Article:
High home prices combined with high mortgage rates are making it very difficult for many prospective homebuyers to attain a conventional mortgage. Mortgage broker Ron Butler was recently on BNN discussing this challenge and why demand for homes will decline, as a result. He is forecasting a slow fall housing market.

Click here for the direct link to the video shown below:

I maintain that anyone looking to get on the Metro Vancouver or Fraser Valley property ladder should still consider resale apartments in Abbotsford, as a viable way to get a toehold into the market. Sardis apartments, although slim on inventory, might also be an interesting option for singles or couples that are first-time buyers especially. These markets have average resale apartment prices between approximately $425,000 to $450,000. A 5% downpayment is about $21,000 to $23,000 at these levels, if one can qualify for a mortgage.

Abbotsford average resale apartment prices.

Sardis average resale apartment prices.


Amortizations Growing Longer and Longer

A good interview below at BNN regarding the growing trend of homeowners extending amortization periods by longer and longer time frames. 25 year amortizations were once the general rule of thumb or standard for amortization periods. This allowed people to pay off mortgages in a reasonable period of time by paying down principal steadily, term by term. However, this has all changed in the past year or so due to rising interest and mortgage rates.

I take my job as a real estate agent very seriously and view myself as having a fidicuary duty to my clients. That means guiding them in a way that serves THEIR best interests. This also means that I sometimes have to give advice and guidance that may temper their enthusiasm to take on a greater mortgage liability than they might be able to durably carry over time. For example, I have standalone webpages on affordability guidelines and budgeting that help my clients stay within reasonable and financially sustainable parameters when buying a home. This is not always popular with home buyers that may be pre-approved for mortgage amounts far in excess of what traditional affordability guidelines suggest to be more sustainable mortgage levels.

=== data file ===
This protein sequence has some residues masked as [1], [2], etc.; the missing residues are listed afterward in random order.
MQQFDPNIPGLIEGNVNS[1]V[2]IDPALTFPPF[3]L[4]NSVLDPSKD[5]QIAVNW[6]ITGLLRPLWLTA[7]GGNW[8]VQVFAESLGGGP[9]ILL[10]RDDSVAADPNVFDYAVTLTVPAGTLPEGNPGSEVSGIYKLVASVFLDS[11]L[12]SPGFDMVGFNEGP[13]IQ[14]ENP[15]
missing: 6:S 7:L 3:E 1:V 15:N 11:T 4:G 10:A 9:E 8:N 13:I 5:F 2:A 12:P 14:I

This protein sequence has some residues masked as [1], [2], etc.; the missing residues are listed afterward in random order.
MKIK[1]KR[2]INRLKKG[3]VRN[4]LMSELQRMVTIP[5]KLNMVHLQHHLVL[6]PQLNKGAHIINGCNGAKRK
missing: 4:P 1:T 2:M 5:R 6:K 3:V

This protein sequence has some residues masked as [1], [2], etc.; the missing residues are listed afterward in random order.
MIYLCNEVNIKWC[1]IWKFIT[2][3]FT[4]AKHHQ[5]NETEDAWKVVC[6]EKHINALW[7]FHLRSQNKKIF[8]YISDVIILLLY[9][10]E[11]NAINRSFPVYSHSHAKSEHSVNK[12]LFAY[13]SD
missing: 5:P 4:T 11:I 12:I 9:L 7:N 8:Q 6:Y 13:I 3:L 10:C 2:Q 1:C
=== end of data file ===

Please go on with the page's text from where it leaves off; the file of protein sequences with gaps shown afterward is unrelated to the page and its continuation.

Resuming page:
I don't blame some people for stretching really far to obtain a property in very expensive markets like the Metro Vancouver and Fraser Valley areas. It's expensive here and relatively few people that are just entering the housing market can put together large downpayment amounts. Still, as many recent buyers are learning the hard way, it's one thing to purchase a property, it's an entirely different thing to be able to sustainably carry it financially over the full ownership and amortization cycle. 

When you extend amortization periods, you are paying more and more in the way of interest to the bank, while building little or minimal equity through principal pay down. At a certain point, one must ask, are you any different than someone renting a place, when most or all of your mortgage payment is continually going towards the interest portion of your payment? Extend and pretend has limits...

Here is a direct video link

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